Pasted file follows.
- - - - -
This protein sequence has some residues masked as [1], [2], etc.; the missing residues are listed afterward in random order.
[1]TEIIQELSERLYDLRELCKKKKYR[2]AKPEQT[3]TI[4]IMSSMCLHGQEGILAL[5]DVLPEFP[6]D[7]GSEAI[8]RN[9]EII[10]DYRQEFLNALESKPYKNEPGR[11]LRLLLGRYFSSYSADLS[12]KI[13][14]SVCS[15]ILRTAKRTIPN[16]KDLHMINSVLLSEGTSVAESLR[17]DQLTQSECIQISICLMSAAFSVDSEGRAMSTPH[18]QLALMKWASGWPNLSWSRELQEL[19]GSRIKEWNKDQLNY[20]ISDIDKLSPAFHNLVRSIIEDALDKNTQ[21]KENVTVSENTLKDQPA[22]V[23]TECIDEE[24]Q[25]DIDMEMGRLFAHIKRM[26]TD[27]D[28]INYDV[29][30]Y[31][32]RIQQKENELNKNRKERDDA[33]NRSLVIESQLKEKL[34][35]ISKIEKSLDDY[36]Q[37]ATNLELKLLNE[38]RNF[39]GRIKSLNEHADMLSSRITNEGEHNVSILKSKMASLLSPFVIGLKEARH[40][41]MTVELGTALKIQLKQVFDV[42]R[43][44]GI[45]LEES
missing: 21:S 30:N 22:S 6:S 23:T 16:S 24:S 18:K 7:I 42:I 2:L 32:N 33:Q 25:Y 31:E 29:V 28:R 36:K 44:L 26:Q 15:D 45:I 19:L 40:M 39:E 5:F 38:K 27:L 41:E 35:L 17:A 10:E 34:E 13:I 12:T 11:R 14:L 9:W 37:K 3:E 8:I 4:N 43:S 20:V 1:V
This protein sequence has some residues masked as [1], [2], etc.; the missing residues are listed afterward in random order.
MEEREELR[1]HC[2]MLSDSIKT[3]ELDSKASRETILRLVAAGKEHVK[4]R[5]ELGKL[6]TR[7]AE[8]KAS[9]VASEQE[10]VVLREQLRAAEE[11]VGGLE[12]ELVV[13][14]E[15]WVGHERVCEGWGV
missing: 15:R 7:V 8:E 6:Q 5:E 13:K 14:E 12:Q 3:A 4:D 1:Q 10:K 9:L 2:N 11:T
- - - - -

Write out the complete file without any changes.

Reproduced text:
This protein sequence has some residues masked as [1], [2], etc.; the missing residues are listed afterward in random order.
[1]TEIIQELSERLYDLRELCKKKKYR[2]AKPEQT[3]TI[4]IMSSMCLHGQEGILAL[5]DVLPEFP[6]D[7]GSEAI[8]RN[9]EII[10]DYRQEFLNALESKPYKNEPGR[11]LRLLLGRYFSSYSADLS[12]KI[13][14]SVCS[15]ILRTAKRTIPN[16]KDLHMINSVLLSEGTSVAESLR[17]DQLTQSECIQISICLMSAAFSVDSEGRAMSTPH[18]QLALMKWASGWPNLSWSRELQEL[19]GSRIKEWNKDQLNY[20]ISDIDKLSPAFHNLVRSIIEDALDKNTQ[21]KENVTVSENTLKDQPA[22]V[23]TECIDEE[24]Q[25]DIDMEMGRLFAHIKRM[26]TD[27]D[28]INYDV[29][30]Y[31][32]RIQQKENELNKNRKERDDA[33]NRSLVIESQLKEKL[34][35]ISKIEKSLDDY[36]Q[37]ATNLELKLLNE[38]RNF[39]GRIKSLNEHADMLSSRITNEGEHNVSILKSKMASLLSPFVIGLKEARH[40][41]MTVELGTALKIQLKQVFDV[42]R[43][44]GI[45]LEES
missing: 21:S 30:N 22:S 6:S 23:T 16:S 24:S 18:K 7:I 42:I 2:L 32:N 33:Q 25:Y 31:E 29:V 28:R 36:K 44:L 26:Q 15:D 45:I 19:L 40:M 39:E 5:F 38:K 27:L 41:E 35:L 17:A 10:E 34:E 13:I 12:T 11:R 14:L 9:W 37:K 3:E 8:I 4:N 43:S 20:V 1:V
This protein sequence has some residues masked as [1], [2], etc.; the missing residues are listed afterward in random order.
MEEREELR[1]HC[2]MLSDSIKT[3]ELDSKASRETILRLVAAGKEHVK[4]R[5]ELGKL[6]TR[7]AE[8]KAS[9]VASEQE[10]VVLREQLRAAEE[11]VGGLE[12]ELVV[13][14]E[15]WVGHERVCEGWGV
missing: 15:R 7:V 8:E 6:Q 5:E 13:K 14:E 12:Q 3:A 4:D 1:Q 10:K 9:L 2:N 11:T